Government sets out proposals to up competition between payday lenders

9th October 2014


The Competition and Markets Authority (CMA) has set out proposals to increase competition between payday lenders in a bid to get borrowers a better deal.

Under the proposed regulations, payday lenders would have to provide details of their products on price comparison websites such as uSwitch, to allow people to make quick and accurate comparisons between loans.

The CMA’s statement said: “This will help stimulate greater price competition in a market where many borrowers currently do not shop around – partly because of the difficulties in accessing clear and comparable information on the cost of borrowing. The development of an effective price comparison sector would make it easier for new entrants to become established and challenge existing suppliers by offering better deals for borrowers.”

The CMA is also proposing a number of other measures designed to help competition work effectively in this market. These measures involve:

Commenting on the proposals, Andrew Hagger of, said: “Forcing payday lenders to list on price comparison sites is a positive move, however there is more to be done, particularly in raising awareness of alternative cheaper sources of borrowing.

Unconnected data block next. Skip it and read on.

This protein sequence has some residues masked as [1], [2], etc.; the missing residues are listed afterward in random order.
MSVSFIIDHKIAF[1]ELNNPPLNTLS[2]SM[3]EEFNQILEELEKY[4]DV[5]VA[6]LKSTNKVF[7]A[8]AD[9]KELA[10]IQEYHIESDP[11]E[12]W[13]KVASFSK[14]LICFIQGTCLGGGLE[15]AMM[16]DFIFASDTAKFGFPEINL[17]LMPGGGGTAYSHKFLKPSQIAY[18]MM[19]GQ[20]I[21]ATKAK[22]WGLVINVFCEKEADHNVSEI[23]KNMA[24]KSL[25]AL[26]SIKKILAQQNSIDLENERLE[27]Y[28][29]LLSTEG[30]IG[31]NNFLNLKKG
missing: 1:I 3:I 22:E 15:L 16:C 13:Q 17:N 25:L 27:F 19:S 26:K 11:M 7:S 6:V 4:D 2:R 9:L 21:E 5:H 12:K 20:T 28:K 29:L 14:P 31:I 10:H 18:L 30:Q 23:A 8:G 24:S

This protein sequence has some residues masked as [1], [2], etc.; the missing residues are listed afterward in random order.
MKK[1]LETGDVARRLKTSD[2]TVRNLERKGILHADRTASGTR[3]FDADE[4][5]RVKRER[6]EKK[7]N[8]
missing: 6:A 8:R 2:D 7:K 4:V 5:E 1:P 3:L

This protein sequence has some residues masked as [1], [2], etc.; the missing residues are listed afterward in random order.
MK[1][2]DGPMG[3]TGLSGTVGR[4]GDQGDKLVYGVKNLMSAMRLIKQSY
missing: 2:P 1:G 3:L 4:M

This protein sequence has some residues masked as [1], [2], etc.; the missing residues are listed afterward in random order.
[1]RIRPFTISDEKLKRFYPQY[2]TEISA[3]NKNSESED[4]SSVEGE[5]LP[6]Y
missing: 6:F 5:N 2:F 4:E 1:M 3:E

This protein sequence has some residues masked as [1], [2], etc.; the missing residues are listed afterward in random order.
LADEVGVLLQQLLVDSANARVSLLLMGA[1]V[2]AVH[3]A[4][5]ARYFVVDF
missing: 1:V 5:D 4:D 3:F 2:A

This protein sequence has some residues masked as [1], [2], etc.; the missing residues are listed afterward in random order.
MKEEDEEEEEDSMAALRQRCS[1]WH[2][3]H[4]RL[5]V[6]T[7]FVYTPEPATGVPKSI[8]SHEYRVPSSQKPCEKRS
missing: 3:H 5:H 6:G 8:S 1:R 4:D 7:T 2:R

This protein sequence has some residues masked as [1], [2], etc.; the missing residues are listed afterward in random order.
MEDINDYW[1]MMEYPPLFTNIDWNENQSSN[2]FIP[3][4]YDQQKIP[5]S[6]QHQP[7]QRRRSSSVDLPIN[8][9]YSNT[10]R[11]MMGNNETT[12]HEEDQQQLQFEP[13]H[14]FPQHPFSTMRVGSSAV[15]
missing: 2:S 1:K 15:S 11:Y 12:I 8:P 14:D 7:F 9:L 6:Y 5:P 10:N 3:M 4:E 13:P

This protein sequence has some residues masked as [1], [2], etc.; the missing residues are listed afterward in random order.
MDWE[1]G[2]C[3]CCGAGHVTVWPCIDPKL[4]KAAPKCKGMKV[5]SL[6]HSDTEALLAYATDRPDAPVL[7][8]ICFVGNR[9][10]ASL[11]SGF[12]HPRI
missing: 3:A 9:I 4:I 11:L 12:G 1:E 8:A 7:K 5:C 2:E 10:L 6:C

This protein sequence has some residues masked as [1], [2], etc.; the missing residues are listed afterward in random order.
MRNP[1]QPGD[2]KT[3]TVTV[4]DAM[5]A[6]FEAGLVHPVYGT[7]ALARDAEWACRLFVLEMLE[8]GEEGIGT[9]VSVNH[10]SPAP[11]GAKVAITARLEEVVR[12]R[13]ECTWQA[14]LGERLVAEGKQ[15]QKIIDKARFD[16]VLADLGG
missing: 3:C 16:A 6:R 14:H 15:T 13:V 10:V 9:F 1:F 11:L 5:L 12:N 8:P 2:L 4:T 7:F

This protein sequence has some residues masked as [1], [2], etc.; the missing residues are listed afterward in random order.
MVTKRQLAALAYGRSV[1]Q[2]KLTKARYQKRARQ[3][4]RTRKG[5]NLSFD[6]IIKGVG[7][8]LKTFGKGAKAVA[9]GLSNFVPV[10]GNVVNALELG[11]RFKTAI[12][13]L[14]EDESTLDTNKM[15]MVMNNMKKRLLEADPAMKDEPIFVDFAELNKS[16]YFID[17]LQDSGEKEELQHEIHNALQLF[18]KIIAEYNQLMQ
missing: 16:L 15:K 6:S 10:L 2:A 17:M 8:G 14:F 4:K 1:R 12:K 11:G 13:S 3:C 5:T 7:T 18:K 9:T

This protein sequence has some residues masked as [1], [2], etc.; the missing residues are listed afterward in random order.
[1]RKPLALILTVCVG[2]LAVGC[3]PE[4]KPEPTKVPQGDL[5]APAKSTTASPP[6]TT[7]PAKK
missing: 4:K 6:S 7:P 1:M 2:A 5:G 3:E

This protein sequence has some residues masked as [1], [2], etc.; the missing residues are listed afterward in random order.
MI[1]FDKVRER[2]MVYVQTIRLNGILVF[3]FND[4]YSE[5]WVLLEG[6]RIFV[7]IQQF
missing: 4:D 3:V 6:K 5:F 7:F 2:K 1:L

“Just because someone doesn’t have a flawless credit record it doesn’t mean payday loans are the only option, they may be quick and convenient but that’s where the benefits stop. Comparison sites should step up and use this as an opportunity to make a real difference and highlight cheaper alternatives such as credit unions, non prime credit cards and guarantor loans. Whether this will happen will no doubt be governed by the size of the commercial kickbacks paid by payday lenders compared with the cheaper borrowing options.”

The CMA’s initiative has been developed in light of the Financial Conduct Authority’s (FCA) price cap proposals announced this July and will help ensure that the cap, which is intended to protect consumers from excessive charges, does not simply become a going rate charged by all lenders.

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